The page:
Meifen rubbed her arms slowly as the chill settled around her. Her bones rattled as a gust of frosty air kissed her skin. She shivered. The temperature had dropped drastically come evening, but she hadn’t expected it to be this cold. She gritted her teeth together and hastened her steps.
Men were lazing around in the streets, their awkward gait distinguishing them as drunkards. She sidestepped a drunk that almost ran into her, his arms raised to embrace her. He stumbled forward and smashed onto the ground. She barely looked back at him as she continued down the street. He called out to her, but she ignored him, just as she ignored the others shouting and hooting in the streets. Since she was in the red-light district, this was normal.
She had seduced and tricked yet another man. Her purse was heavy with coins and she inwardly smiled. Lord Hongqi hated whenever one of his girls did more than they were supposed to—stealing was one of them. Though, Meifen couldn’t help herself. It wasn’t as if she didn’t do a splendid job already. What was the harm in swiping a few coins from the stupid man? She covered her mouth to hide her smile. She half-wished she could see the look on his face when he awoke half-naked, tricked, and broke.
The closer she drew to Spirit Lotus brothel, the more her smile slipped away and was replaced with a scowl. A young girl around fourteen was crouched outside the brothel, her sharp eyes on the streets. She wasn’t pretty, but that was partially due to her own making. Her hair was cropped short to her ears, she was dressed in rags, and there was a thick film of dirt caking her skin. She chewed on her nails as her gaze flitted to the men and women walking the streets.
“You!” Meifen huffed. “What are you doing here? You’re such a persistent little rat!”
The girl glared at her. “Ah, you old hag. Fancy meetin’ you here.”
Meifen crossed her arms over her chest and she looked down at the girl with lowered eyes, her expression twisted in disgust. “Leave, before you dirty up this place with your stench. There’s no need for thieves like you to stick around our brothels.”
The girl, Lin, rolled her eyes. Her own expression was wrought with disgust. “I don’t need to hear that from a whore.”
Meifen scoffed. “How dare you, you little rat.”
“Leave me alone,” Lin snapped. “I’m doing my job.”
“Job?” Meifen glanced at the streets before shifting her attention back at the girl. Lin was a little girl that made her living thieving in the streets. She had been caught a few times but she escaped on multiple occasions. One of these days, however, her luck would slip away, and she’d find herself in the gallows. Meifen sighed. “You’re out looking for a drunkard to steal from? How pathetic.”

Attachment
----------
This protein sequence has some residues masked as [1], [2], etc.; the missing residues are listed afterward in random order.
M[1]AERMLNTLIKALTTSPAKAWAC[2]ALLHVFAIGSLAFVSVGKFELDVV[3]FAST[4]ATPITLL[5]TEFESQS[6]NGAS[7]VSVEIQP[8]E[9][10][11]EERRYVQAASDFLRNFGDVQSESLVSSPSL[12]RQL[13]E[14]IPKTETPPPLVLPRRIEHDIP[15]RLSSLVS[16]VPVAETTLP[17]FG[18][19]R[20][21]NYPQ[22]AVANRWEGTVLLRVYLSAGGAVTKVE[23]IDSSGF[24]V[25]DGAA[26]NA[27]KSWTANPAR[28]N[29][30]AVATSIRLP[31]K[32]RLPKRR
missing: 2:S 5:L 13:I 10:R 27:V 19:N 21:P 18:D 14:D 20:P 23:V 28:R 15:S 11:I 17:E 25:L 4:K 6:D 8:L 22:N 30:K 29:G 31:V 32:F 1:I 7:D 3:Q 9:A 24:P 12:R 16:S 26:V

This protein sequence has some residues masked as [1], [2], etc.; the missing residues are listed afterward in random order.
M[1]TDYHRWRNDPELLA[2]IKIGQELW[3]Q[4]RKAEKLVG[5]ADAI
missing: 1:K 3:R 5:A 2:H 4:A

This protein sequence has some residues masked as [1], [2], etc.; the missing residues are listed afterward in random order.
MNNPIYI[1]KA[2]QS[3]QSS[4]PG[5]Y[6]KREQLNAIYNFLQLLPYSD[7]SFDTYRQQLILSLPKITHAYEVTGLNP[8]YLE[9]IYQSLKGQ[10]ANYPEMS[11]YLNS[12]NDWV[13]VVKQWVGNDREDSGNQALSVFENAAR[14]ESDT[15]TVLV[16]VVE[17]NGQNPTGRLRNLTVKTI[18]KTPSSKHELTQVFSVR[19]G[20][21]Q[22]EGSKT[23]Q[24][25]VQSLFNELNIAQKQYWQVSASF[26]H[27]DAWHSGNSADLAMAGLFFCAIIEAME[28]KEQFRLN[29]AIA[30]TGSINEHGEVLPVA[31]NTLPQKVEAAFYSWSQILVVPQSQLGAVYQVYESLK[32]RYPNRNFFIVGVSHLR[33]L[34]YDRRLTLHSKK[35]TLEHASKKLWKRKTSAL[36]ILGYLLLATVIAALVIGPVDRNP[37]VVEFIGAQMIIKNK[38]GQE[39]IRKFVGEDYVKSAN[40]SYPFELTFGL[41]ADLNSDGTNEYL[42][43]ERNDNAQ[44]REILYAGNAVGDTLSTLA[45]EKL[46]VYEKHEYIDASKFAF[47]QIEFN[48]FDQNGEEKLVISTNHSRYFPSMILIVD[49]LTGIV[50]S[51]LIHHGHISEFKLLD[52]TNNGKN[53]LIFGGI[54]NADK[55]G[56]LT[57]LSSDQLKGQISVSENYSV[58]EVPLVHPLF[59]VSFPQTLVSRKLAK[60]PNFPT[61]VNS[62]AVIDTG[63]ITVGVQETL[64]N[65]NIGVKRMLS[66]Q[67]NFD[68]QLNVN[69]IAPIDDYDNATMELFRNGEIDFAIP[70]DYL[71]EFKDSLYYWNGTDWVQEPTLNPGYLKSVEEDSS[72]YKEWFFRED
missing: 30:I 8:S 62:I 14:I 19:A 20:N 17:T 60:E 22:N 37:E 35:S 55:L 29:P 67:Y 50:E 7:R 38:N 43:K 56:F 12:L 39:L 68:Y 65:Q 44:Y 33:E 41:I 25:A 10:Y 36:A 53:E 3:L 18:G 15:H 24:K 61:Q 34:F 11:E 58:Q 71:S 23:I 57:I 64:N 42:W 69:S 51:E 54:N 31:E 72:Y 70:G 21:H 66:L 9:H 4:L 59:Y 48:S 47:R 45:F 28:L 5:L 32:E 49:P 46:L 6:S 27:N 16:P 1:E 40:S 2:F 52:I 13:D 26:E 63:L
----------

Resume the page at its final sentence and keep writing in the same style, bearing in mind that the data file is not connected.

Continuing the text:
Lin’s expression hardened. “Says the whore. While I steal from the drunk, you ride their cocks.”
Meifen bunched her fists together. “Listen here, little runt, I’m feeling awfully generous today so I’ll let that comment slide. Don’t you have any manners toward your elders? Now shoo, you’re blocking the customers.”
The young girl ignored her. “I’ll do as I please.”
“Look,” Meifen said, no longer in the mood to argue with her once more. “If you keep stalking the streets like you do, you’ll get caught eventually and then you’ll be killed or prostituted. Go find a boy and marry him; it’ll be for the best. That way, you’ll at least end up in a home rather than the streets.”
“I don’t want to hear that from you—”
“Oh, yeah, yeah,” she said with a bitter snort. “Because I’m a whore? Well, simply because of the position I’m in, you should heed my advice. You don’t want to end up like me. I was younger than you were when I was brought to the brothels to work.” She waved her hands. “Now shoo!”
Lin didn’t budge. Her dark eyes were instead set on a particular man that was staggering the streets. He was dressed in finery. Occasionally, rich folks stumbled upon this red-light district and didn’t try to conceal their status. This was one of those moments. Lin seemed to latch onto him in an instant. Meifen’s expression stilled. “Don’t do it,” she said coolly. “He’s a guard.”
The younger girl hesitated. “What makes you say that?”
“Look at his hip. There’s a bulge there; probably a concealed dagger. He also didn’t hide it well, but you can see his boots are rugged like a soldier’s and beneath those robes, you can see the hint of the imperial colors.” She glanced down at the little girl. She didn’t really care what the girl chose to do with her life, but it didn’t sit well with her to find her gutted corpse on a street corner. If Lin kept it up, she would one day steal from the wrong person. “Do as you like,” she said with a shrug. She reached into the folds of her robe and plucked out a few coins from the purse she had taken. She dropped them in front of the unsuspecting child, who was too transfixed on the man to notice until they clattered in front of her in an array of bronze and silver. “Buy a meal and leave this place,” she said as she pulled the door of the brothel open.